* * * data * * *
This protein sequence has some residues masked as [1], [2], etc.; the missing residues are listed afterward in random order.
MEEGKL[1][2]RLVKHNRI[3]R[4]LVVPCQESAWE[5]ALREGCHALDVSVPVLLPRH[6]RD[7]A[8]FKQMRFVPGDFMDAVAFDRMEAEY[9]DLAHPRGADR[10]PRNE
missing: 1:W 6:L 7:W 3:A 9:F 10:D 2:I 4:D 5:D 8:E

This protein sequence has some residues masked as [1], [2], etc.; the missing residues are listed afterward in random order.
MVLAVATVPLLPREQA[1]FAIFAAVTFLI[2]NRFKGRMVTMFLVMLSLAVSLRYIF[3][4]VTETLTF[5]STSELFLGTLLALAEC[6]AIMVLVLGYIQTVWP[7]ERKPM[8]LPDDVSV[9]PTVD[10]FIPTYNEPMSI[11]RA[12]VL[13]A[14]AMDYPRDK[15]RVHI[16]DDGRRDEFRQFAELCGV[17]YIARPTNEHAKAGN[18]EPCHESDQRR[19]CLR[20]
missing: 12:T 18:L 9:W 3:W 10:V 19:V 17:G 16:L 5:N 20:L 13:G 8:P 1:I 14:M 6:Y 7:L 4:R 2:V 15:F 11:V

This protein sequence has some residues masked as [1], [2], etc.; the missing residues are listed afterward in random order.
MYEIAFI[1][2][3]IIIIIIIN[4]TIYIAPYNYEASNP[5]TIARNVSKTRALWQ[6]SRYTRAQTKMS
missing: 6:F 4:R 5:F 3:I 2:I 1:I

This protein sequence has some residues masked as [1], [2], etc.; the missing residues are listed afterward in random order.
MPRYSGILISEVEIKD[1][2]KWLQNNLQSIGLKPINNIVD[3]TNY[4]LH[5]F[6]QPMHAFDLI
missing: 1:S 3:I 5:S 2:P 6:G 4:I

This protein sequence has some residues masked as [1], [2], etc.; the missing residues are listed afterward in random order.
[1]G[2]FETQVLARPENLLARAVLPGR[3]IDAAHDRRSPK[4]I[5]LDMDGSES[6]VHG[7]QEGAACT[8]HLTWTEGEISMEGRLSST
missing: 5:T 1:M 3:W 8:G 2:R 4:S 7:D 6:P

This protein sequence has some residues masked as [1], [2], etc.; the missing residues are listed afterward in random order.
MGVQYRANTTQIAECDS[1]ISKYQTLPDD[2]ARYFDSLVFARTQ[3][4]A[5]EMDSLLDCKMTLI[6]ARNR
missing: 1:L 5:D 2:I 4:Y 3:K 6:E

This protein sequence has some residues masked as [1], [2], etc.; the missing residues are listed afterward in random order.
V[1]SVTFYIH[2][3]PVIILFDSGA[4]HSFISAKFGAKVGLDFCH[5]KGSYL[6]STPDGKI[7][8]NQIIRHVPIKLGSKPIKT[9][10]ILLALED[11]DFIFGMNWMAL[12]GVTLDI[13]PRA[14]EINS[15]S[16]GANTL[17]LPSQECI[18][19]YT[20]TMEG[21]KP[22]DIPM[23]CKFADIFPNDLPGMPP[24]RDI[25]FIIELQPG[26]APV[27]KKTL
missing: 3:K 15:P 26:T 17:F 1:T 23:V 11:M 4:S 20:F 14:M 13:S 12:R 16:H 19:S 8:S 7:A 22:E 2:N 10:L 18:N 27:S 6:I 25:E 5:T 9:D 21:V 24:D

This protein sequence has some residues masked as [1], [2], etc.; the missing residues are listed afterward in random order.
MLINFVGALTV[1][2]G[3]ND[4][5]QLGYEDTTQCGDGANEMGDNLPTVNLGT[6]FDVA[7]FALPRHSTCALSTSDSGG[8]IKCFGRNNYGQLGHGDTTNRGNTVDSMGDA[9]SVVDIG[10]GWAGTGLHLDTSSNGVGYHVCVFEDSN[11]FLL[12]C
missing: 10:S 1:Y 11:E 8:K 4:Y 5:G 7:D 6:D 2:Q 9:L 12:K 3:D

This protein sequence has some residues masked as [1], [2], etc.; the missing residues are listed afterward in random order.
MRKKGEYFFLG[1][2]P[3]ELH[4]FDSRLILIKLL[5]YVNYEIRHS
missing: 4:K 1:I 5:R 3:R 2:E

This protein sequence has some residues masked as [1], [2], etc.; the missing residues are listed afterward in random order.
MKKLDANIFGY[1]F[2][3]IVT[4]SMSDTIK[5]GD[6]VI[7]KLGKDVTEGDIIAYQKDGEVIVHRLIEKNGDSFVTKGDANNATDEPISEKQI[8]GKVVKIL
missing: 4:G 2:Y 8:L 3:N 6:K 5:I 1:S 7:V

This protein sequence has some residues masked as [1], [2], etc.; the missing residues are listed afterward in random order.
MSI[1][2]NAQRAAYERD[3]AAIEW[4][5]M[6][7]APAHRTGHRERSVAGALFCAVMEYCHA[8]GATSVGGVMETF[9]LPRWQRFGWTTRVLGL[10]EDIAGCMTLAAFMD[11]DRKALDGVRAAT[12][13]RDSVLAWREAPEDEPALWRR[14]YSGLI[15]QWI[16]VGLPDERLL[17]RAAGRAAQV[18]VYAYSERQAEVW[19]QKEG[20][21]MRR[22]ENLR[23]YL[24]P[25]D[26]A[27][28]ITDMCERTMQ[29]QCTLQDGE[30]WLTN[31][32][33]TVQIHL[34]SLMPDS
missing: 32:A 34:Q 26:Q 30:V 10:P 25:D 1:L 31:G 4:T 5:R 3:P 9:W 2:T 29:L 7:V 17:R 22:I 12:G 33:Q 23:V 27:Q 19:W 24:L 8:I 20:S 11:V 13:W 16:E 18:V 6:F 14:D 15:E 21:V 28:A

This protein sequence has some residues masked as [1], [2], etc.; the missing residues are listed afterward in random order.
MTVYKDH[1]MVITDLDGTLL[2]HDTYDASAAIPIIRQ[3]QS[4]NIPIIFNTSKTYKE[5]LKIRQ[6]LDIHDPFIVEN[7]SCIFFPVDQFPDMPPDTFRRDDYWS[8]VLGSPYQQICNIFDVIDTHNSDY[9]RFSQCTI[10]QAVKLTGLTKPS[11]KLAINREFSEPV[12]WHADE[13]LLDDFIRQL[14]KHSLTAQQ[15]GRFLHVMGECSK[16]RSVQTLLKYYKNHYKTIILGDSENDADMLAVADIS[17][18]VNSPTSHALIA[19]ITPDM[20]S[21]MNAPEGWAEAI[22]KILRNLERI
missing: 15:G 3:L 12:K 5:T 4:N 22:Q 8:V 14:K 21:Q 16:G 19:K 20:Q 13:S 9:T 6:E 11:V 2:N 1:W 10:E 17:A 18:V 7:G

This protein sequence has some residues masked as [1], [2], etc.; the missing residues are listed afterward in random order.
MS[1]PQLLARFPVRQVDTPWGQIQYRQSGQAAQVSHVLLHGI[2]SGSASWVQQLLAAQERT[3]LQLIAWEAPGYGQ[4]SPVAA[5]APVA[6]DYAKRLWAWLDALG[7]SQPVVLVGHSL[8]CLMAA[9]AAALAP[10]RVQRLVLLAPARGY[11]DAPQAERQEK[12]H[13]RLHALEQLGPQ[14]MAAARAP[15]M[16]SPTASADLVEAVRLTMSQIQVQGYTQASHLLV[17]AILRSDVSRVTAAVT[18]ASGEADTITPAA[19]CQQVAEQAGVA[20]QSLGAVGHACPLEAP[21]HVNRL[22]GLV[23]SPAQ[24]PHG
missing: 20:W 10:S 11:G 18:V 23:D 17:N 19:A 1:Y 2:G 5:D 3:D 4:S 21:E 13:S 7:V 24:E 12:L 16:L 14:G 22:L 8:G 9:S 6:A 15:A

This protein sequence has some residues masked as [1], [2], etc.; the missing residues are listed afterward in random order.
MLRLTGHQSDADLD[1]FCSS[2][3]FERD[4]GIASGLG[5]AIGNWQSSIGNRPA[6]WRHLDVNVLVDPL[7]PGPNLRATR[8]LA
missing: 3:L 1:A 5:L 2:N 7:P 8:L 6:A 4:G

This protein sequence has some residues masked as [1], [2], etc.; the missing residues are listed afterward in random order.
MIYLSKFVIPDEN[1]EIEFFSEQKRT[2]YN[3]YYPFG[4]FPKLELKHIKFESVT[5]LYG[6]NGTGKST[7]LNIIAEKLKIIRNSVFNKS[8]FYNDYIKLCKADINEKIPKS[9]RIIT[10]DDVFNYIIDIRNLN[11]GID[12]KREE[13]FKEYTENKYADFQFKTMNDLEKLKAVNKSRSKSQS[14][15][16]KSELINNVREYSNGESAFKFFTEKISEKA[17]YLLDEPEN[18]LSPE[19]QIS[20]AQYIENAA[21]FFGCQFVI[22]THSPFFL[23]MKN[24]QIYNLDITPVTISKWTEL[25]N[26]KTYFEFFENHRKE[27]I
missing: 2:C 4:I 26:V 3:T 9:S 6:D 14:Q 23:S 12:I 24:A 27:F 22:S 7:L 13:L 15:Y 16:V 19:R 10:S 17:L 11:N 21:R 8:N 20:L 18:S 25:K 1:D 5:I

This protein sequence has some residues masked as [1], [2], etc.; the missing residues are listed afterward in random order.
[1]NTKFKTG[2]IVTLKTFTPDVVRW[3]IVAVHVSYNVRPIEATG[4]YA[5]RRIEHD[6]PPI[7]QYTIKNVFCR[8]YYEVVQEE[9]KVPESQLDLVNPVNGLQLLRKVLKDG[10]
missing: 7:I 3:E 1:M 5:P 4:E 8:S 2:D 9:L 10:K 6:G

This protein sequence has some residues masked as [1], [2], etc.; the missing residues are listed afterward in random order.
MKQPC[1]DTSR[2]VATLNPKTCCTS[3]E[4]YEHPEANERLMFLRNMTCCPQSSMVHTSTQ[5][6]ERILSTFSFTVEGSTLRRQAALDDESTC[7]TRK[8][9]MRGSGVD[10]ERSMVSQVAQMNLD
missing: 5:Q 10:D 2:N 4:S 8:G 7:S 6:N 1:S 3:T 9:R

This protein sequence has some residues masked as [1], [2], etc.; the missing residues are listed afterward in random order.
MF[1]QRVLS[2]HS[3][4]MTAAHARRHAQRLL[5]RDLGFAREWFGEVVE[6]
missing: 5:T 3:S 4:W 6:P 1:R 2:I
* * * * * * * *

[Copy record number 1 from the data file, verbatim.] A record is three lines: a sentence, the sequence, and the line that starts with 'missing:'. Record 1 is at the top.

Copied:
This protein sequence has some residues masked as [1], [2], etc.; the missing residues are listed afterward in random order.
MEEGKL[1][2]RLVKHNRI[3]R[4]LVVPCQESAWE[5]ALREGCHALDVSVPVLLPRH[6]RD[7]A[8]FKQMRFVPGDFMDAVAFDRMEAEY[9]DLAHPRGADR[10]PRNE
missing: 1:W 6:L 7:W 3:A 9:F 10:D 2:I 4:D 5:D 8:E